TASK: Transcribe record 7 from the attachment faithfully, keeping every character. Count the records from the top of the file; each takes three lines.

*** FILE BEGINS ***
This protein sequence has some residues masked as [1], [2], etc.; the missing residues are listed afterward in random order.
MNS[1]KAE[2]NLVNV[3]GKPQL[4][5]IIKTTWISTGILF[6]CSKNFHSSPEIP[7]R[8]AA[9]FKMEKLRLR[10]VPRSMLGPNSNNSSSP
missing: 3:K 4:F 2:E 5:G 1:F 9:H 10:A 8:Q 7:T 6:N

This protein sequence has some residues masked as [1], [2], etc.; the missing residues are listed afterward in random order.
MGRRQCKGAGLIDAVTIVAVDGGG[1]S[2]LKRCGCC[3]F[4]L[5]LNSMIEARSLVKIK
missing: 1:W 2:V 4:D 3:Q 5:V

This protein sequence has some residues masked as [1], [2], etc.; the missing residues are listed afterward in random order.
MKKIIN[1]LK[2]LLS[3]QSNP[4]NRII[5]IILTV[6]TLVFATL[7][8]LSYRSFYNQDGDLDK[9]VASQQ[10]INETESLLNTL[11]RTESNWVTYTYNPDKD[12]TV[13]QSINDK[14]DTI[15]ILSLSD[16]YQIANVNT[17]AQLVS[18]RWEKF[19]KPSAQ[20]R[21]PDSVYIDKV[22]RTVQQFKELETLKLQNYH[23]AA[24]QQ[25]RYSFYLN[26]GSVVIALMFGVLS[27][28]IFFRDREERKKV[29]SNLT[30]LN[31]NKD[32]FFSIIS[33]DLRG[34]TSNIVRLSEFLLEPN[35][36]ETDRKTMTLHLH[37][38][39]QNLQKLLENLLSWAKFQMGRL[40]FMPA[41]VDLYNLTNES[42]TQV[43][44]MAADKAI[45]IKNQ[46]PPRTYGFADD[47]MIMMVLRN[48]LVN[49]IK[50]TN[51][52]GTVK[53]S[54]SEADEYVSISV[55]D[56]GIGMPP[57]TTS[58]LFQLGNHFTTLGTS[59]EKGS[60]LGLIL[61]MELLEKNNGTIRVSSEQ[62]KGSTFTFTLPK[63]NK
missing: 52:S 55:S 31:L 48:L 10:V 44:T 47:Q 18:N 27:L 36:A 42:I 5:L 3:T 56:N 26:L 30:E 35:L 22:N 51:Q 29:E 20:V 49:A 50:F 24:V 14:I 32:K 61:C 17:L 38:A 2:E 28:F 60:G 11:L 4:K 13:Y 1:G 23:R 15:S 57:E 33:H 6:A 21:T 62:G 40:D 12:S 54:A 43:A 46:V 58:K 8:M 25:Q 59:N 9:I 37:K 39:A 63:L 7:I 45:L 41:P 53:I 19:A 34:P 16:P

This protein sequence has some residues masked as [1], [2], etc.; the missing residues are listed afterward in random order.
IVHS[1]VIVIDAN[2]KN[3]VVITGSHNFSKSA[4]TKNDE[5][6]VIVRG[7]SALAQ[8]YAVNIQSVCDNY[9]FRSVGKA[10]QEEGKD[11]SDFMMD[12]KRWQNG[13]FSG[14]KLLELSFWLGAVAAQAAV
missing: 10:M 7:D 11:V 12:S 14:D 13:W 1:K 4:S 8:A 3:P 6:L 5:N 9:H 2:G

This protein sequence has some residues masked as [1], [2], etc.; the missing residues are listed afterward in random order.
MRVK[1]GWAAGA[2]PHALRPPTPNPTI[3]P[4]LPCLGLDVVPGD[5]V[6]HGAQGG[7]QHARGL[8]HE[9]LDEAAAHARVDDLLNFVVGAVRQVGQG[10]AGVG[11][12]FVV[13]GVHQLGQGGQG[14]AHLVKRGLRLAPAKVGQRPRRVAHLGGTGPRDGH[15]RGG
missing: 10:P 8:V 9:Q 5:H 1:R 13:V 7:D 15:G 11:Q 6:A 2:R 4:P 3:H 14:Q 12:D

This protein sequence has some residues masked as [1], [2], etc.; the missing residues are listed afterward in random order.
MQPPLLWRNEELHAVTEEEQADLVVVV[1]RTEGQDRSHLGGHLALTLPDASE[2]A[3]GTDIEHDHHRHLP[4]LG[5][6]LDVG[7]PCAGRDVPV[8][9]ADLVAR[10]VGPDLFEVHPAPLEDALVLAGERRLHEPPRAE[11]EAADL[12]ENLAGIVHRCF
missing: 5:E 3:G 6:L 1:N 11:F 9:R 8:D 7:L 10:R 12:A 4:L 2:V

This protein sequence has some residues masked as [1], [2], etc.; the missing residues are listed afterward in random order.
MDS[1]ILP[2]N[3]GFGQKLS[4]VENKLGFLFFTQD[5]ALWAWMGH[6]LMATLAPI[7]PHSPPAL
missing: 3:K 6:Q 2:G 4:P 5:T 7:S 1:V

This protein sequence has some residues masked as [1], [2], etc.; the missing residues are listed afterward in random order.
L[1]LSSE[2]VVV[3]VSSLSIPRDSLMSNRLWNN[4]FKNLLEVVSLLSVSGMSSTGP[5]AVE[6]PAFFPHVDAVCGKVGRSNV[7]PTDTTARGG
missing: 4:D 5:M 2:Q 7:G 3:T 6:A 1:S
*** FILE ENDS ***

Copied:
This protein sequence has some residues masked as [1], [2], etc.; the missing residues are listed afterward in random order.
MDS[1]ILP[2]N[3]GFGQKLS[4]VENKLGFLFFTQD[5]ALWAWMGH[6]LMATLAPI[7]PHSPPAL
missing: 3:K 6:Q 2:G 4:P 5:T 7:S 1:V